Why is Thailand's democracy so dysfunctional? Blame the king.
- By Paul Handley<p> Paul Handley is a journalist and author of an unauthorized biography of King Bhumibol, The King Never Smiles. </p>
The world’s longest-serving head of state marked his 86th birthday on Thursday, Dec. 5, and as always in recent years the pitched political battle on Bangkok’s streets agreed a respectful truce to mark the occasion. That bitter enemies would halt their fight for a few days to honor Thailand’s King Bhumibol Adulyadej shows the success his reign has been, and how much esteem he has stored up over 67 years as a constitutional — yet uniquely powerful — monarch.
Yet the unending fight between pro-and anti-government forces, the so-called Red Shirts and Yellow Shirts, reflects his fundamental failing to prepare a future for Thailand as a stable, mature democracy after he passes.
Bhumibol is still alive, but there is no doubt that his long reign is dying. He was frail and barely audible as he read a statement calling for unity Thursday morning. He and Queen Sirikit, 81, both suffer a number of debilitating ailments, and now stay out of the public eye. They live not in the capital, but in a seaside palace to the south, infrequently seen or heard from.
Their longtime team is fading, as well. The king’s main political agent, privy councilor, former Army chief and Prime Minister Prem Tinsulanonda, is 93, in ill health, and no longer able to manage the military. And Bhumibol’s other lifetime stalwart, the supreme patriarch of the Thai Buddhist clergy, just died at 100.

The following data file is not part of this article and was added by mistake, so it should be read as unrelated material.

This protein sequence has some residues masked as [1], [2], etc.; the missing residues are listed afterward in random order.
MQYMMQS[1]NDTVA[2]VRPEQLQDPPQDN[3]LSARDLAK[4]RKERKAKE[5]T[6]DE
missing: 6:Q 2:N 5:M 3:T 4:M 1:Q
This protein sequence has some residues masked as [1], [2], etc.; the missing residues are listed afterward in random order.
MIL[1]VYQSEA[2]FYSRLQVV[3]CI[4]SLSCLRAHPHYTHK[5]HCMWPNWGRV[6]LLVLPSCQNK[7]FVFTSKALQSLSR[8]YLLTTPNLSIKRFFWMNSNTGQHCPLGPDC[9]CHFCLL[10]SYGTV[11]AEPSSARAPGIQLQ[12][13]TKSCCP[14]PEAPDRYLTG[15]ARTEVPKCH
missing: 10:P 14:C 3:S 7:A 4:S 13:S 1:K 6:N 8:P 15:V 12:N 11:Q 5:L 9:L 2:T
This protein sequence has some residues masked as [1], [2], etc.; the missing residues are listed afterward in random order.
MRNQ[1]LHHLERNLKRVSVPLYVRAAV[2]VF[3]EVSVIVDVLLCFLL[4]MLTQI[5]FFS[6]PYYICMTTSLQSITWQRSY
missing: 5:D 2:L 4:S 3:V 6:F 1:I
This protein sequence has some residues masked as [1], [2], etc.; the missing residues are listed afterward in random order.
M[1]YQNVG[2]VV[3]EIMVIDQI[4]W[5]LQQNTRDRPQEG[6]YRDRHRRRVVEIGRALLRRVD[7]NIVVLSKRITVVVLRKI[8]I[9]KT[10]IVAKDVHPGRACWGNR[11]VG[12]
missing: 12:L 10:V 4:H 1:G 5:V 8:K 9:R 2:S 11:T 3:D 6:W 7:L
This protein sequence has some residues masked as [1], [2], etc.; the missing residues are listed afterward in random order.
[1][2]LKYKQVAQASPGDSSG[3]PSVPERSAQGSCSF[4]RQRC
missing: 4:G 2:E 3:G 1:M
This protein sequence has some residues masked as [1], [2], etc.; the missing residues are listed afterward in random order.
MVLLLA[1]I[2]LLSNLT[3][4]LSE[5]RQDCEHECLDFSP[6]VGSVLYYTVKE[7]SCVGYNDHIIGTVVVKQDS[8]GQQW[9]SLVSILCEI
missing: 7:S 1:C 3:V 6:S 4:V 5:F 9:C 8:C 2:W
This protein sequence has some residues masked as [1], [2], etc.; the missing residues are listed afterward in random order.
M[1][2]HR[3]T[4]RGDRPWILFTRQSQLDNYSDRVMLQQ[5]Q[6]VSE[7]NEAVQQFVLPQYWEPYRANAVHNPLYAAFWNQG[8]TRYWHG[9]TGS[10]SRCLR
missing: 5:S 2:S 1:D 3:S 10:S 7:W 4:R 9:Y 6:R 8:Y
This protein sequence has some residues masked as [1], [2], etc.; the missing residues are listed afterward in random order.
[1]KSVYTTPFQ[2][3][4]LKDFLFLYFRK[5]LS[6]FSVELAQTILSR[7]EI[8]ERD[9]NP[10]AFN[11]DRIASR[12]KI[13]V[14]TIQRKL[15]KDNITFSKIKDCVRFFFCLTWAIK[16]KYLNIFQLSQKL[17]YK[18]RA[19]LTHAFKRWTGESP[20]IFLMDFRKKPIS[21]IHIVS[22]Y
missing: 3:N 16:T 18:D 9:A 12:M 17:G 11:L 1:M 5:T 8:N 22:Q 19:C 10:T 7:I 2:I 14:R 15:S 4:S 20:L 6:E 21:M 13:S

Very few of the 67 million Thais have ever known another king. Bhumibol has been the one constant in their lives: the country’s backbone, moral authority, the very symbol of what is Thai. So this looming end portends a frightening shift in their cosmos — especially since his sole heir, Crown Prince Vajiralongkorn, is disliked, feared and scorned.
European constitutional monarchies have the obvious solution to this problem. Brits, for example, may dislike or feel somewhat apathetic to Prince Charles, but in England elected leaders and parliament runs the show, ensuring the country is not vulnerable to the often tragic capriciousness of royal succession.
Thailand has not made that step. The fight that has persisted for much of the past decade is about if, how, and when it will. For a country that has always seemed able to keep moving forward since Bhumibol took the throne in 1946, the stakes are high.
King Bhumibol’s reign could have taken a different trajectory. Born in Boston to a high prince studying modern medicine at Harvard, and raised in Switzerland, he might have had a greater appreciation for modern constitutional government. The absolute throne was overthrown when he was five, and there was no going back.
But with the country desperately in need of a unifier in the political vacuum after World War II, instead he built a traditional, deified Buddhist kingship, at first guided by die-hard princes of the ancien regime, and later, when he found his own stride, in concert with the military.